Thanksgiving in Finland

How do you say “crescent roll” in Finnish?

What do you do when you’re in Finland on Thanksgiving? More importantly, what do you do when you’re in Finland on Thanksgiving when your mom, aunties, and grammas aren’t there too cook a feast for you?


Answer: Enlist your American friend to help host Thanksgiving dinner. Oh, and invite 20 friends to introduce the special holiday to them, too!


Annie (my American friend) and I met up to plan the menu and to deligate dishes. We decided I’d be in charge of the gravy, green bean casserole, stuffing, and cheesecake. Annie would take the sweet potato casserole, cranberry sauce, salad, apple pie, pumpkin pie, and cheese puff pastries for an appetizer. Together, we would make the mashed potatoes, pigs in a blanket, and try our hardest to tackle the bird. THE bird. We were definitely nervous because neither of us had cooked a turkey before or paid attention to how our moms did. So, of course, I immediately emailed my mom (shoutout to my mommy - love you!!) to ask for advice on how to survive this holiday.


Thursday night, Annie and I went to Prisma (the equivalent to Target or Walmart), grabbed a couple of shopping carts, and we were off. We did remember, for the most part, to look up the Finnish word for our ingredients. But when the translations are even the slightest different than what we have on our list…well, let’s just say we have trust issues. After a bit of time, we had everything crossed off our list so we checked out, packed our bags, and headed to the bus stop. Transporting groceries is definitely not as simple by bus as it is by car. I do miss the luxury of being able to take the shopping cart right to your car, load the groceries in the back seat, and drive right to your front door…but instead, we struggled to carry the six or seven cloth bags filled up with groceries to the bus stop. The bus was a few minutes late but when we finally loaded the bus, it felt nice to sit down. But waaait - the bus pulled up to our stop and wouldn’t you guess it, a few of the bags tipped over and spilled out groceries on the floor of the bus. Now busses don’t like waiting…ever. So, we already felt silly carrying so many bags, then add on top of that a struggle to reach under the bus seat and collect the spilled out contents in record time so the bus driver and passengers remained happy.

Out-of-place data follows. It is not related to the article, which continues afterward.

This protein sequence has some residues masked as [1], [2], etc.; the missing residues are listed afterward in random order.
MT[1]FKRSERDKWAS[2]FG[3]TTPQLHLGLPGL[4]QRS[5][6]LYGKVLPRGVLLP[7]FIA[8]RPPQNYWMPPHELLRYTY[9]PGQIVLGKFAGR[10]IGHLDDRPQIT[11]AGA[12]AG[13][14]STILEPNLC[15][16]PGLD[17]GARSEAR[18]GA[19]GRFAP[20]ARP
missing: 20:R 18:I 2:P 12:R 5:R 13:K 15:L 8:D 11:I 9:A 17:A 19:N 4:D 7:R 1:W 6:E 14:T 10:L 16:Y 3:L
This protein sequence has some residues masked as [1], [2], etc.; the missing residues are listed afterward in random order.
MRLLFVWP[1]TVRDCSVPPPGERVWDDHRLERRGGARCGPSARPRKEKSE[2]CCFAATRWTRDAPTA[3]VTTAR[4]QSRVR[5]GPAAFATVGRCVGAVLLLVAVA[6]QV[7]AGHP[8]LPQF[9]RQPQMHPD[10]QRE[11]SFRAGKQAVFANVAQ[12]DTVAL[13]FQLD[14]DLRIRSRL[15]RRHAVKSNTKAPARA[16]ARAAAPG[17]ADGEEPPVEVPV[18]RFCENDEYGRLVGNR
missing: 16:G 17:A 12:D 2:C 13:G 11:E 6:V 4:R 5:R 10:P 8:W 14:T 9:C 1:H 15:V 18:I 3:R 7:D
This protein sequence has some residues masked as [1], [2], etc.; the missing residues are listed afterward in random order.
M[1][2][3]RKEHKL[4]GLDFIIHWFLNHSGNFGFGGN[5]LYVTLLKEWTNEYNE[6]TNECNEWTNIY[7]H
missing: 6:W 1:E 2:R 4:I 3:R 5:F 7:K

Ok, purchase groceries - check.


Next on the docket is cooking. We got together on Saturday to pre-cook and prepare everything possible. We made all the desserts and one of Annie’s friends from Russia came over to help so we were able to get the sweet potato casserole made, too. It is amazing how much one extra set of hands can help and speed up the process. Remember when I had mentioned we had some trust issues with some translations? Well, turns out those trust issues weren’t so unrealistic. In my attempt to prepare the stuffing, I began to brown the “sausage” which turned out to be liver. Yep, liver. So, I did a more thorough investigation into the correct translation of pork sausage and took one more trip to the grocery store. Overall, we were cooking from around 12 - 5 on Saturday and decided that we should start cooking around 9 am on Sunday to be able to sit down to eat for 3 pm.

Prepping the desserts on Saturday.

Sunday morning, we prepped the turkey and got it in the oven around 10. Thanksgiving in Finland was officially underway. We had reserved the common room in Annie’s apartment building. The room had two bathrooms, a kitchen, and a large, open room with a ping pong table and benches that worked quite nicely for a dinner table for our friends. The only downside was that two burners on the stove didn’t work, which made cooking a little more difficult.

The table all set and ready for a feast! The banner says "Give Thanks".

With only a few minor burns, the bird was done, food was prepared and our friends had arrived.

Look at that beauty! We did it!

We had a total of 12 countries represented at our Thanksgiving table. It was so amazing to share such a special holiday with friends from around the world. We explained the history of Thanksgiving and how Americans celebrate the holiday with family (eat until you’re full and then eat some more)!

The dessert table was a popular hangout spot.

Luckily, everyone seemed to enjoy the food and the company.

The table was full, which was perfect :)

Thanksgiving 2014 was a Finnish success!

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